The Daily Press is the city of Timmins broadsheet newspaper.
TIMMINS - The president of Solid Gold Resources blames the ongoing conflict with Wahgoshig First Nation and the provincial government for his company’s plummeting stock values.
“It has completely destroyed it,” said Darryl Stretch. “It’s at three cents, which values my company at less than what it costs to put a shelf together these days. “When we came out with our IPO (initial public offering), it was at 25 cents… For the stock price to be at three cents is unreasonable and outrageous.”
Solid Gold holds claims within a 200-square-kilometre area outside the boundary of the Wahgoshig reserve. In January, the First Nation succeeded in having an injunction imposed against the exploration company to stop drilling in that area.
In February, Solid Gold filed a Leave to Appeal on the basis that “any consultation and accommodation required should have been completed (with Wahgoshig) by the Crown long before mineral claims were granted to Solid Gold,” said Stretch.
He said they are still waiting for the court’s decision.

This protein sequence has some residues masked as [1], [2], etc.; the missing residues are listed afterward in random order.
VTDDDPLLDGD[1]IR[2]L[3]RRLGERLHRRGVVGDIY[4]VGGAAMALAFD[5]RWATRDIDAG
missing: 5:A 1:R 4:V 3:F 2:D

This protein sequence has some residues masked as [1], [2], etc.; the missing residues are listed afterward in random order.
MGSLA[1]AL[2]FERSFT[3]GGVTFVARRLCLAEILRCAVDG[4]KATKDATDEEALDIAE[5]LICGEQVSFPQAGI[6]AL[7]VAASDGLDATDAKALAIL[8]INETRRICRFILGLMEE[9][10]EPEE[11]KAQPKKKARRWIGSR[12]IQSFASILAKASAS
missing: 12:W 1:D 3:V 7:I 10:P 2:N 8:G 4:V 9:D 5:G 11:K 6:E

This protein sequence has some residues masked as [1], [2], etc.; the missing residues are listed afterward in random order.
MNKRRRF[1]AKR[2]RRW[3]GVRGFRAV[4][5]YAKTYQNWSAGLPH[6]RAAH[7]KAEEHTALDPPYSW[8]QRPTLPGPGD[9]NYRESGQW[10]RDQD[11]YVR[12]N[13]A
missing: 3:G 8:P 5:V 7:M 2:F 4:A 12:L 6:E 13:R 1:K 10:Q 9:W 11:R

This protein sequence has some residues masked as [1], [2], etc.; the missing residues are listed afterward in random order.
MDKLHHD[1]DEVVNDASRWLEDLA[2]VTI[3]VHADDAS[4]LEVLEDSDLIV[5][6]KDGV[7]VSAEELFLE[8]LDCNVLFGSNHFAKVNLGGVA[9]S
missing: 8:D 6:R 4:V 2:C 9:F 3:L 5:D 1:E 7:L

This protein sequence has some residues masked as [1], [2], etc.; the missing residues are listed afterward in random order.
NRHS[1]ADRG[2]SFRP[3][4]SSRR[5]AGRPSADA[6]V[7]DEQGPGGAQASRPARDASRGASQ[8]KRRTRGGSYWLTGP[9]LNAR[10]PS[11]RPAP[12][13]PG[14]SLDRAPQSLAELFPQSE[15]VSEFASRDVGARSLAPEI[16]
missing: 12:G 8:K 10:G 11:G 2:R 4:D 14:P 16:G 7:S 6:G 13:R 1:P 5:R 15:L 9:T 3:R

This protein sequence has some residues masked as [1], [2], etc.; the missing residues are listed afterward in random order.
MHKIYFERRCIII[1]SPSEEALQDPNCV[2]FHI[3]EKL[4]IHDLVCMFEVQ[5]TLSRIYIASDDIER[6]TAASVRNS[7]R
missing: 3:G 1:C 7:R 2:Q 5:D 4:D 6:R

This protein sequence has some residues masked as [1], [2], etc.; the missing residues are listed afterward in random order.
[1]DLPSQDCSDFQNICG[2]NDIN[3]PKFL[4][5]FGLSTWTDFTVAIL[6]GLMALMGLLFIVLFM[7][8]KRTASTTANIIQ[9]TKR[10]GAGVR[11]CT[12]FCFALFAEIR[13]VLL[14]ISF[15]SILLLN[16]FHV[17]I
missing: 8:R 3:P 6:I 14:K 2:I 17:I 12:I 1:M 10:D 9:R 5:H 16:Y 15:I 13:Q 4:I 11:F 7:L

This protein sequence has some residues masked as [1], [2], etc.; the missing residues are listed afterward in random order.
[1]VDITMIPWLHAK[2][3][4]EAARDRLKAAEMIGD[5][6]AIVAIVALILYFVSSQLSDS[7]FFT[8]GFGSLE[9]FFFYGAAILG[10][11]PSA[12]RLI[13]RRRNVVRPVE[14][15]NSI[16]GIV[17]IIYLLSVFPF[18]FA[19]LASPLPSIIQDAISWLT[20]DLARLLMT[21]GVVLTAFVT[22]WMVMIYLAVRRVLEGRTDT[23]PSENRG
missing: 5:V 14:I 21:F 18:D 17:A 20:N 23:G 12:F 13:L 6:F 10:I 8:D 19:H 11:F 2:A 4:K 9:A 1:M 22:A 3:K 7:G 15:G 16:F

Wahgoshig has alleged Solid Gold was drilling in areas that included “traditional territory” where there may be ancient burial sites, historical artifacts and areas where community Elders collect medicine.
Stretch has remained steadfast in his position that it is the Ontario Government’s responsibility to negotiate contested land claims with First Nations, not industry’s.
“We are not archaeologists, lawyers, Native historians or constitutional scholars,” said Stretch. “We are prospectors and shareholders who have invested in Ontario and have been denied the right to access mineral claims located on Crown land for which Solid Gold has been granted mineral rights and paid millions of dollars to maintain in good standing.”
At one point during this stalemate, the court appointed a facilitator in an effort to mediate a settlement. Stretch said it was fruitless.
For the rest of this column, please to the Timmins Daily Press website: http://www.timminspress.com/2012/07/26/legal-fight-tarnishing-gold-firm